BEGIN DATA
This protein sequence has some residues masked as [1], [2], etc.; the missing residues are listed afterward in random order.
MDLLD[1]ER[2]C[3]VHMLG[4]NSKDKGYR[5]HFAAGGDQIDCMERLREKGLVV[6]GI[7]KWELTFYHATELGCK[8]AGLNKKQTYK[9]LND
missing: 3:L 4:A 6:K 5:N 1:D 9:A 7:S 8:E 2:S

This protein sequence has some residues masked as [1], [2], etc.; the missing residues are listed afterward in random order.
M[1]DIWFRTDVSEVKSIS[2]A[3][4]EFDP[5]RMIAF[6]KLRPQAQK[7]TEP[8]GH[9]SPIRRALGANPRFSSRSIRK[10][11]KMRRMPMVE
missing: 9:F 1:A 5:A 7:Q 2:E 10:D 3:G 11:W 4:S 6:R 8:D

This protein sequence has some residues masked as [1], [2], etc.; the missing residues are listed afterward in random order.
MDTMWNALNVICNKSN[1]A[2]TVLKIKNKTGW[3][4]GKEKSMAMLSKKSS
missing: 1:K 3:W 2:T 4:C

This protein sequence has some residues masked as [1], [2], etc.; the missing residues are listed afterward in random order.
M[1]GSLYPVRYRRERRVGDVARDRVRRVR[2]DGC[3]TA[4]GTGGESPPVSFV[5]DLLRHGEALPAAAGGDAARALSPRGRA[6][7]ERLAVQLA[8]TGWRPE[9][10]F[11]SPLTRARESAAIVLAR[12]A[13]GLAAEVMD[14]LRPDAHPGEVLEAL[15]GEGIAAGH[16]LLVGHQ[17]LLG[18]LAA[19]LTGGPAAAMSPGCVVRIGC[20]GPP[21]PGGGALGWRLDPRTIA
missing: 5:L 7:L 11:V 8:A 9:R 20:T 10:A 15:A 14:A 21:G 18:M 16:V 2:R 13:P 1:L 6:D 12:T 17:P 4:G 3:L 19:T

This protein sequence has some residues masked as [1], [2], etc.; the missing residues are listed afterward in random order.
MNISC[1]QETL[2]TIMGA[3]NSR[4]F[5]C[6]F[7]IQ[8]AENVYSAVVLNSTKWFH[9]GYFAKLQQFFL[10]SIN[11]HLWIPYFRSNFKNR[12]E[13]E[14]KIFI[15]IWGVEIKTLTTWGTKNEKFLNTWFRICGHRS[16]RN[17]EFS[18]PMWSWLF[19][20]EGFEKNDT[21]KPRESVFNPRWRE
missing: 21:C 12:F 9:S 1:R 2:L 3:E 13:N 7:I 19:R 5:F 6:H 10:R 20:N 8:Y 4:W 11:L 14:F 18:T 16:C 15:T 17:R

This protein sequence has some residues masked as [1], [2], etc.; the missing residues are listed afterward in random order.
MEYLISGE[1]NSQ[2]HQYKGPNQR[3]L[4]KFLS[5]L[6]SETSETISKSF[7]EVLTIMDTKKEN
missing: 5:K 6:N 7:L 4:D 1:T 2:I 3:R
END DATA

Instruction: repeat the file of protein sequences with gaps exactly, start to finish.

This protein sequence has some residues masked as [1], [2], etc.; the missing residues are listed afterward in random order.
MDLLD[1]ER[2]C[3]VHMLG[4]NSKDKGYR[5]HFAAGGDQIDCMERLREKGLVV[6]GI[7]KWELTFYHATELGCK[8]AGLNKKQTYK[9]LND
missing: 3:L 4:A 6:K 5:N 1:D 9:A 7:S 8:E 2:S

This protein sequence has some residues masked as [1], [2], etc.; the missing residues are listed afterward in random order.
M[1]DIWFRTDVSEVKSIS[2]A[3][4]EFDP[5]RMIAF[6]KLRPQAQK[7]TEP[8]GH[9]SPIRRALGANPRFSSRSIRK[10][11]KMRRMPMVE
missing: 9:F 1:A 5:A 7:Q 2:E 10:D 3:G 11:W 4:S 6:R 8:D

This protein sequence has some residues masked as [1], [2], etc.; the missing residues are listed afterward in random order.
MDTMWNALNVICNKSN[1]A[2]TVLKIKNKTGW[3][4]GKEKSMAMLSKKSS
missing: 1:K 3:W 2:T 4:C

This protein sequence has some residues masked as [1], [2], etc.; the missing residues are listed afterward in random order.
M[1]GSLYPVRYRRERRVGDVARDRVRRVR[2]DGC[3]TA[4]GTGGESPPVSFV[5]DLLRHGEALPAAAGGDAARALSPRGRA[6][7]ERLAVQLA[8]TGWRPE[9][10]F[11]SPLTRARESAAIVLAR[12]A[13]GLAAEVMD[14]LRPDAHPGEVLEAL[15]GEGIAAGH[16]LLVGHQ[17]LLG[18]LAA[19]LTGGPAAAMSPGCVVRIGC[20]GPP[21]PGGGALGWRLDPRTIA
missing: 5:L 7:L 11:V 8:A 9:R 20:T 10:A 15:A 14:A 21:G 18:M 16:V 2:R 13:P 1:L 6:D 12:T 17:P 4:G 3:L 19:T

This protein sequence has some residues masked as [1], [2], etc.; the missing residues are listed afterward in random order.
MNISC[1]QETL[2]TIMGA[3]NSR[4]F[5]C[6]F[7]IQ[8]AENVYSAVVLNSTKWFH[9]GYFAKLQQFFL[10]SIN[11]HLWIPYFRSNFKNR[12]E[13]E[14]KIFI[15]IWGVEIKTLTTWGTKNEKFLNTWFRICGHRS[16]RN[17]EFS[18]PMWSWLF[19][20]EGFEKNDT[21]KPRESVFNPRWRE
missing: 21:C 12:F 9:S 1:R 2:L 3:E 13:N 7:I 19:R 5:F 6:H 10:R 20:N 8:Y 4:W 11:L 14:F 18:T 16:C 15:T 17:R

This protein sequence has some residues masked as [1], [2], etc.; the missing residues are listed afterward in random order.
MEYLISGE[1]NSQ[2]HQYKGPNQR[3]L[4]KFLS[5]L[6]SETSETISKSF[7]EVLTIMDTKKEN
missing: 5:K 6:N 7:L 4:D 1:T 2:I 3:R